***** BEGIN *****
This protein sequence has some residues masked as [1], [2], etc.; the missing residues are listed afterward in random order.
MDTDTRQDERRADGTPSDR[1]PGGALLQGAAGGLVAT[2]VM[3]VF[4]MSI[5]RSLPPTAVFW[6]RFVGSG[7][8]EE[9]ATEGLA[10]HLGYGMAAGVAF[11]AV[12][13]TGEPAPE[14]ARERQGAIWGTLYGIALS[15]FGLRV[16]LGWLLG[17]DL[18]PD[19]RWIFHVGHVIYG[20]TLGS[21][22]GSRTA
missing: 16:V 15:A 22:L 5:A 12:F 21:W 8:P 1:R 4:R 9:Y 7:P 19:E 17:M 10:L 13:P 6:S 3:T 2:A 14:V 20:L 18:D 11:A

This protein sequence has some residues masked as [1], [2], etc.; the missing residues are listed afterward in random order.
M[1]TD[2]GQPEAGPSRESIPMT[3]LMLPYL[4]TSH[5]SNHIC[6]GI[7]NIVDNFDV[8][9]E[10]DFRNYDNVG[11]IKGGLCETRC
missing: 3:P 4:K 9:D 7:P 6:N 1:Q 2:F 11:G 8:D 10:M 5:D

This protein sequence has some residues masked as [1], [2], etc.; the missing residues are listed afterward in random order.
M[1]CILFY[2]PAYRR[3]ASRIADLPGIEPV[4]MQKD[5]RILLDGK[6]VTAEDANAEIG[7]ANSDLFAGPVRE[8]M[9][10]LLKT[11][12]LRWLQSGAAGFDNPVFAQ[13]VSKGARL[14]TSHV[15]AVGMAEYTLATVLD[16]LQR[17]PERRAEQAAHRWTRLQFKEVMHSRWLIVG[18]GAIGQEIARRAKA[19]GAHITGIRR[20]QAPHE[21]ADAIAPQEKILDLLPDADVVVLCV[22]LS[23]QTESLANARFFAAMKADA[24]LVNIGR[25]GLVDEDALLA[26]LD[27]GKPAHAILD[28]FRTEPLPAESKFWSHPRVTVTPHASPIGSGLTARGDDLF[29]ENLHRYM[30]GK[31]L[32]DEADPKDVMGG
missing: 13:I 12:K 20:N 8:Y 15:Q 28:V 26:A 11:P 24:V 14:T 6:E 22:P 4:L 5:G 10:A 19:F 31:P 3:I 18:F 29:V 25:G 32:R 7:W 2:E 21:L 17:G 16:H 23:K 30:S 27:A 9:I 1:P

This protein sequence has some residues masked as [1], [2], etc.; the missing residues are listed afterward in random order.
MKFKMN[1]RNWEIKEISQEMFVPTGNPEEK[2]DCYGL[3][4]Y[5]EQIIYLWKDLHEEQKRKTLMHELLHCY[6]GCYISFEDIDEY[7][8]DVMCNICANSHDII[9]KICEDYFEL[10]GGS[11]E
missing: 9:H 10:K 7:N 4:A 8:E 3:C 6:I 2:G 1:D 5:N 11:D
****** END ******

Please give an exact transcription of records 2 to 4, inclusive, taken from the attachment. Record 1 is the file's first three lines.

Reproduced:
This protein sequence has some residues masked as [1], [2], etc.; the missing residues are listed afterward in random order.
M[1]TD[2]GQPEAGPSRESIPMT[3]LMLPYL[4]TSH[5]SNHIC[6]GI[7]NIVDNFDV[8][9]E[10]DFRNYDNVG[11]IKGGLCETRC
missing: 3:P 4:K 9:D 7:P 6:N 1:Q 2:F 11:G 8:D 10:M 5:D

This protein sequence has some residues masked as [1], [2], etc.; the missing residues are listed afterward in random order.
M[1]CILFY[2]PAYRR[3]ASRIADLPGIEPV[4]MQKD[5]RILLDGK[6]VTAEDANAEIG[7]ANSDLFAGPVRE[8]M[9][10]LLKT[11][12]LRWLQSGAAGFDNPVFAQ[13]VSKGARL[14]TSHV[15]AVGMAEYTLATVLD[16]LQR[17]PERRAEQAAHRWTRLQFKEVMHSRWLIVG[18]GAIGQEIARRAKA[19]GAHITGIRR[20]QAPHE[21]ADAIAPQEKILDLLPDADVVVLCV[22]LS[23]QTESLANARFFAAMKADA[24]LVNIGR[25]GLVDEDALLA[26]LD[27]GKPAHAILD[28]FRTEPLPAESKFWSHPRVTVTPHASPIGSGLTARGDDLF[29]ENLHRYM[30]GK[31]L[32]DEADPKDVMGG
missing: 13:I 12:K 20:N 8:Y 15:Q 28:V 26:A 11:P 24:V 14:T 6:E 22:P 4:L 5:G 10:A 19:F 31:P 3:I 18:F 29:V 25:G 32:R 7:W 2:E 21:L 17:G 16:H 23:K 30:S 27:A 9:I 1:P

This protein sequence has some residues masked as [1], [2], etc.; the missing residues are listed afterward in random order.
MKFKMN[1]RNWEIKEISQEMFVPTGNPEEK[2]DCYGL[3][4]Y[5]EQIIYLWKDLHEEQKRKTLMHELLHCY[6]GCYISFEDIDEY[7][8]DVMCNICANSHDII[9]KICEDYFEL[10]GGS[11]E
missing: 9:H 10:K 7:N 4:A 8:E 3:C 6:I 2:G 1:D 5:N 11:D